What puzzles me, is that people think the Twins, who look at detailed reports every day, don’t have a clearer idea of how Benson is doing than we can get from just two weeks worth of stats. Or any amount of stats for that matter.

    The fact that Benson got sent down to A ball does say something about his status as a prospect. The same is true of Parmelee. You can be in denial about that. But it is true, nonetheless. If they had been successful at New Britain they would still be there. And if their failure had been anticipated they never would have been sent there to begin with.

    • Ted k May 20, 2010 at 5:05 pm #

      So benson was responsible for NBR not scoring runs but revere had nothing to do with it? And dont over estimate the twins ability to properly analyze player statistics because they are a professional baseball organization. I was reading the twincentric interview with rob anthony where he said the things the twins look for in a player are RBI totals and RISP (?!?!). He also didnt know what FIP stood for. I dont care that they dont like or use FIP but not knowing what it stands for simply for the sake of due diligence is terrible. The twins are pretty barbaric when it comes to statistics. And TT i think you are too hung up on BA. Orlando cabrerra was a .300 hitter for the twins but was still terrible because he never took walks. OBP>SLG>>>>>>>>>>>>>>>>>>>>>>>>>>>>>>>>>>>>>>BA

      • TT May 20, 2010 at 11:02 pm #

        FIP is just another meaningless, misnamed, number, why would anyone pay attention to it?

        “So benson was responsible for NBR not scoring runs but revere had nothing to do with it? ”

        I was actually referring to Benson and Parmelee’s failure, not New Britain’s. But yeh, I think its likely the guy who is hitting around .300 while 4th in the league in stolen bases is less of a problem than the guy who is struggling to get to the Mendoza line.

        Benson had one good series in May where New Britain scored 25 runs. Apparently everyone was getting big fat pitches that even Benson could hit and he got to display his power. Unfortunately, the rest of the time he had a hard time making solid contact, when he made any contact at all.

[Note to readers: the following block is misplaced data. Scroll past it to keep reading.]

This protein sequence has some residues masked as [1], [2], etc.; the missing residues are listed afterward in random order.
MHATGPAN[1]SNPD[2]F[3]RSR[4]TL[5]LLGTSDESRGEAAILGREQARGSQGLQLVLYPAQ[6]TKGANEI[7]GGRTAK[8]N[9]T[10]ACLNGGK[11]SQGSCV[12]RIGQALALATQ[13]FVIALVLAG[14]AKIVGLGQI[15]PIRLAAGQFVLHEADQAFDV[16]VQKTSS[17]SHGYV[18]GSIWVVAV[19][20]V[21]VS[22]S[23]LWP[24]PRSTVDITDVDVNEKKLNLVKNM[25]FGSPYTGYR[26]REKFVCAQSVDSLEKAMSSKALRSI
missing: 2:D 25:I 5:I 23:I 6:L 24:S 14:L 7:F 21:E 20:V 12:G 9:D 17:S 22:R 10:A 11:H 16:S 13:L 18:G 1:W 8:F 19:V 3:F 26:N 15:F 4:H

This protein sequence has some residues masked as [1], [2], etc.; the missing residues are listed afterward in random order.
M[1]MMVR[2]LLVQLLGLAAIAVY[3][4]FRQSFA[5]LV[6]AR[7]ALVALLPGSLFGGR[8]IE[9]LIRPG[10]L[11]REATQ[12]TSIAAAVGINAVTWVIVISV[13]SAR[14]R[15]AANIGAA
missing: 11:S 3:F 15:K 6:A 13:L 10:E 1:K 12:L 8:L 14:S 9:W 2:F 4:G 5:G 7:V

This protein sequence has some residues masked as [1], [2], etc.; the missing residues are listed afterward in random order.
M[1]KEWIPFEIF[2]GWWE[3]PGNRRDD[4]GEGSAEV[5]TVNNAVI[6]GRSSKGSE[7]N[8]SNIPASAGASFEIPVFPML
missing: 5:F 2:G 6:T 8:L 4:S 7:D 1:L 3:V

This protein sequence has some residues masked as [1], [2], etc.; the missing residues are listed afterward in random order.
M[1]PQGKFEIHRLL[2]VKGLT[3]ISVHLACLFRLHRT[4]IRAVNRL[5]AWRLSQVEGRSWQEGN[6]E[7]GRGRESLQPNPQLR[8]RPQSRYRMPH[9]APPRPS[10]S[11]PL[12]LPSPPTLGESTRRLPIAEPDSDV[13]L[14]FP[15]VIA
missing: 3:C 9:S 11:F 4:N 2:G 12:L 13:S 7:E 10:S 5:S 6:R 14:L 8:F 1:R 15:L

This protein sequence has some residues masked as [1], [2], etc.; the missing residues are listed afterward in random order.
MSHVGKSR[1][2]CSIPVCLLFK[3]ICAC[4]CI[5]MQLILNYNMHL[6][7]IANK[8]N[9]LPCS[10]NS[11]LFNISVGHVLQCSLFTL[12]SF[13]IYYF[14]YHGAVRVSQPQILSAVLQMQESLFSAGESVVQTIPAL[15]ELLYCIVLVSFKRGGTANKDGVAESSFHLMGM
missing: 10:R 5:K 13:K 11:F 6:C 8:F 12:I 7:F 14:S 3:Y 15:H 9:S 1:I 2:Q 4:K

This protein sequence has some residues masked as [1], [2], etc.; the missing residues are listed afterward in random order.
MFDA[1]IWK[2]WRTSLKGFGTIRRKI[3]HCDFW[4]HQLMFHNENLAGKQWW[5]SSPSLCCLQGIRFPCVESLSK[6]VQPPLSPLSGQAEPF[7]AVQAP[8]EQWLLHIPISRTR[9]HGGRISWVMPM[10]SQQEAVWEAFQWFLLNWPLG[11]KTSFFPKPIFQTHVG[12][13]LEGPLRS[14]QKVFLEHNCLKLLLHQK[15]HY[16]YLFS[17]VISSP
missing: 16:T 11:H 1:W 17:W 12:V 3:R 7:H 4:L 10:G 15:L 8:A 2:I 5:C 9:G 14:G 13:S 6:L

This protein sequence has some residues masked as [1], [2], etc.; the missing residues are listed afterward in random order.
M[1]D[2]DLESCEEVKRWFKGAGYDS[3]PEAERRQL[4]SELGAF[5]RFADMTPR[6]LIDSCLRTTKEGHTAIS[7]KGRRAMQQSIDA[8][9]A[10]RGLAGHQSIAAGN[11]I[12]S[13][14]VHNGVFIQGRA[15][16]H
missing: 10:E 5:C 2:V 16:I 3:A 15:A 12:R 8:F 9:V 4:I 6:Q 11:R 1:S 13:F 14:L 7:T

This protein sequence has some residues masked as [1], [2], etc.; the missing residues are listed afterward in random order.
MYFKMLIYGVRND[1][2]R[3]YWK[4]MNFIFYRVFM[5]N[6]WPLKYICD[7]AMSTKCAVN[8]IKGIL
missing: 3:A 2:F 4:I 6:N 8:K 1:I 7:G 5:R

“TT i think you are too hung up on BA”

        No, I just don’t dismiss it. And when a guy struggles to get above the Mendoza line against AA pitching, I think there is a problem. And when they are also striking out a lot, I think there is a big problem. And when they get sent back a level, its not a surprise or a mistake.

        In that situation, those walks some people seem to be impressed by just add to the impression of a guy who is struggling. That “patience” is really desperation. It appears Benson is taking a lot of pitches because he can’t hit them. If the pitcher misses the plate enough, he gets a walk. If they don’t, he gets struck out. Usually he struggles even if he manages to put the ball in play. But if they occasionally groove him the right pitch, he may stand a chance to hit it out of the park.

      • jay lethal May 21, 2010 at 5:57 pm #

        The point wasnt that FIP is or isnt a good stat, the point was that its something a baseball executive should atleast be aware of. And TT what exactly is the value of a BA without context of obp and slg? Would you rather have the guy that goes 3-10 with 3 singles or a guy that goes 0-0 with 10 walks? Youd take the guy with 10 walks even though his BA is .000. Revere and Benson were getting on base at the same pace despite revere sizable BA advantage. Is that somehow unclear? And your argument that Bensons walk rate are the result of him taking pitches because he knows he wont make contact and lucking his way into walks is really really stupid. What if instead of being desperate and hoping for a walk benson is simply laying off tough pitches early in the count and looking for a pitch he can drive? The result of that would be going deeper into counts which leads to more strikes and more walks. And by being patient he get more pitches he can hit hard. I think its very possible that revere doesnt strike out much because he takes way few pitches, and puts more pitches in play. This leads to few walks and fewer k’s, fewer pitches seen, and hes less likely to get a mistake from the pitcher. Id venture a major factor difference between reveres k rate and bensons k rate is that benson takes way more pitches. And the argument that Benson taking a lot of pitches is desperation is really really dumb.

  14. Dave May 21, 2010 at 10:46 pm #